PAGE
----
STEPHANOPOULOS: It certainly is, but as you can imagine, Governor, the debate over whether this could have been prevented has already began. You probably heard the comments of Mayor Bloomberg of New York, who made headlines on Friday with his calls for tougher gun laws. Other people, several in your state, saying that perhaps if someone else in that theater had a gun, the killer could have been stopped. Does it make you think at this point that you need to take another look at Colorado’s gun laws?
HICKENLOOPER: You know, I’m sure that that is going to happen, but I look at this, this wasn’t a Colorado problem, this is a human problem, right? And how we can have such a warped individual and no one around him be aware? You know, I worry that if we got rid all of the guns -- and certainly we have so many guns in this country, we do have a lot more than gun violence than many other countries -- but even if you didn't have access to guns, this guy was diabolical. Right? He would have found explosives, he would have found something else, some sort of poisonous gas, he would have done something to create this horror.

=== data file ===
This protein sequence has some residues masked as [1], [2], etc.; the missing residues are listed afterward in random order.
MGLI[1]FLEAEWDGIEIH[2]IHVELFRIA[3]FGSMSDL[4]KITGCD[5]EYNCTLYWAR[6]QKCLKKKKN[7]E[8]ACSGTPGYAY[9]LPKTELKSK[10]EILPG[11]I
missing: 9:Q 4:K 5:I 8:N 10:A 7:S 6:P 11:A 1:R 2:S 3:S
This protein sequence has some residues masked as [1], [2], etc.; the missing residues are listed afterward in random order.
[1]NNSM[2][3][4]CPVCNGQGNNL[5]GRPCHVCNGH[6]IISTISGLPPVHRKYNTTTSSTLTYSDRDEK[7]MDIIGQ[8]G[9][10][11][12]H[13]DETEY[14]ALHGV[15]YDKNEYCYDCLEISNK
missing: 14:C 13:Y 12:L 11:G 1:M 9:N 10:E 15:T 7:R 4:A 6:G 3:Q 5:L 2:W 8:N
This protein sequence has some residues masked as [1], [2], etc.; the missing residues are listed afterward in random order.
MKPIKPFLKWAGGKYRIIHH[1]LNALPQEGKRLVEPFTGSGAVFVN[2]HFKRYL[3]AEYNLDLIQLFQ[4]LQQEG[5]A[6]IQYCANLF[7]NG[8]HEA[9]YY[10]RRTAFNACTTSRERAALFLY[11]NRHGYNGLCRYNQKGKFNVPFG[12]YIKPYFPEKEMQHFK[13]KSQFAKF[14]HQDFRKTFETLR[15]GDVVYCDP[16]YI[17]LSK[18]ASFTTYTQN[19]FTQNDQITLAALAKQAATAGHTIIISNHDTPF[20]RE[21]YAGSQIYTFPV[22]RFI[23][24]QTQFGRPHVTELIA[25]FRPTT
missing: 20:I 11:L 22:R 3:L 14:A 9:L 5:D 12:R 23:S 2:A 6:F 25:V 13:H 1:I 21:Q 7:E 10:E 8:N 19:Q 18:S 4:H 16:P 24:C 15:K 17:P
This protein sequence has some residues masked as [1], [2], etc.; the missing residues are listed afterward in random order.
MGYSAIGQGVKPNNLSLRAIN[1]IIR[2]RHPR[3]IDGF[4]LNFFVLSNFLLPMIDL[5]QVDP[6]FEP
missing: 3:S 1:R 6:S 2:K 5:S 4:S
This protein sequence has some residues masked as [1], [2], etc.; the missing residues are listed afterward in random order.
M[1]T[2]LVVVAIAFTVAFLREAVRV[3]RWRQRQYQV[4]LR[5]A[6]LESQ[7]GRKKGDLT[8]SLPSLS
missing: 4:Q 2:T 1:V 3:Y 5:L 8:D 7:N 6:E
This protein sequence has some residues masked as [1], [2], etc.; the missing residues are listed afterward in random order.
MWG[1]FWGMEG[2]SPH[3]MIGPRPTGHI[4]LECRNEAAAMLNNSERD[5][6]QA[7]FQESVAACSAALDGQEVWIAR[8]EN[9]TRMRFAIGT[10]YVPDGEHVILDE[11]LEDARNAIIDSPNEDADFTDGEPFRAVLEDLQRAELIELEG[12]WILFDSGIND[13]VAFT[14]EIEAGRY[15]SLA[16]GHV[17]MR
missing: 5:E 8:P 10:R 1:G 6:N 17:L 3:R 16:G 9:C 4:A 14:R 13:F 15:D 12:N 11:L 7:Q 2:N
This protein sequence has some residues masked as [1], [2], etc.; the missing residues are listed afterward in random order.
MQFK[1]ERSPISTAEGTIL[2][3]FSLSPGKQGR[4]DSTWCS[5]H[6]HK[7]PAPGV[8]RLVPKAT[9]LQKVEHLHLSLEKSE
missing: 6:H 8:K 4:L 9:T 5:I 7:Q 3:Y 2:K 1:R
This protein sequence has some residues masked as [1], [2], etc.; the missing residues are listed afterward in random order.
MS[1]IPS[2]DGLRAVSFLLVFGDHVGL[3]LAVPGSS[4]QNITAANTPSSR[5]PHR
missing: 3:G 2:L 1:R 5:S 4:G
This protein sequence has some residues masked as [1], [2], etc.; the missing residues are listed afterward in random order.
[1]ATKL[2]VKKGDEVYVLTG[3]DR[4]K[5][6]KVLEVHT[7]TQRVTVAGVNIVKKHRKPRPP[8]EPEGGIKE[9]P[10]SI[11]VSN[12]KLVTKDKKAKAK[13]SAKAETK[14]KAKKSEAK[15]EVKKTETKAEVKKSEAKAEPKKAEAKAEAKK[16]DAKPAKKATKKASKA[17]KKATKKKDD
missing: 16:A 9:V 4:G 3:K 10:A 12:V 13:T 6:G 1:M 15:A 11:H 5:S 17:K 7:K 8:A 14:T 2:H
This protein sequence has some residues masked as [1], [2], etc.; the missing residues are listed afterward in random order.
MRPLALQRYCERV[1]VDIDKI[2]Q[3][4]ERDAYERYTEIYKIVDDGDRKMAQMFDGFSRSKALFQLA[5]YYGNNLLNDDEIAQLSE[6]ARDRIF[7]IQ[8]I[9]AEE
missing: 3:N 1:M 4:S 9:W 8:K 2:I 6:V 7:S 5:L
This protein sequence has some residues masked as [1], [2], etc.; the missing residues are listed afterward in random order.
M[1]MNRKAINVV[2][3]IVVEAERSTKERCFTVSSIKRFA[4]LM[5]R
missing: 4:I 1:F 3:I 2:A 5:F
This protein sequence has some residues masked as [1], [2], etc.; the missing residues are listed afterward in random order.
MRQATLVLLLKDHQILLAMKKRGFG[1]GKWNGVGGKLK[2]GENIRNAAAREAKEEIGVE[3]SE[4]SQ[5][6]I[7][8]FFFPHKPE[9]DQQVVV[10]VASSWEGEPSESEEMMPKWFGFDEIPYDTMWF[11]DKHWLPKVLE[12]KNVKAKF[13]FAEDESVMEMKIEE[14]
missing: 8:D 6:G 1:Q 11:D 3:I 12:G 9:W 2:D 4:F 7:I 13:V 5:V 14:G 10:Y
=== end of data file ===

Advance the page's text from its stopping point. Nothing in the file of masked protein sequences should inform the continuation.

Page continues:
He might as well have gotten this statement from the NRA.
"He would have found some other way to kill or injure 71 people in a few seconds" is one the stupidest, most irresponsible hypotheticals around. It absolves lawmakers of any preventive measures or policies at all. And the fact is, nothing creates horror quite so easily like a gas-powered semi-automatic assault rifle that holds 100 rounds.
Also, you don't just "find" explosives. You need to know how to make them, you need to test them, you need to gather the materials for making them -- and you need to figure out how to deploy them. All of this takes money, time and effort and expertise -- and it's very hard. And the materials used to make large bombs are monitored, which is why we haven't had a mass casualty bombing since the '90s.
Just criminally stupid.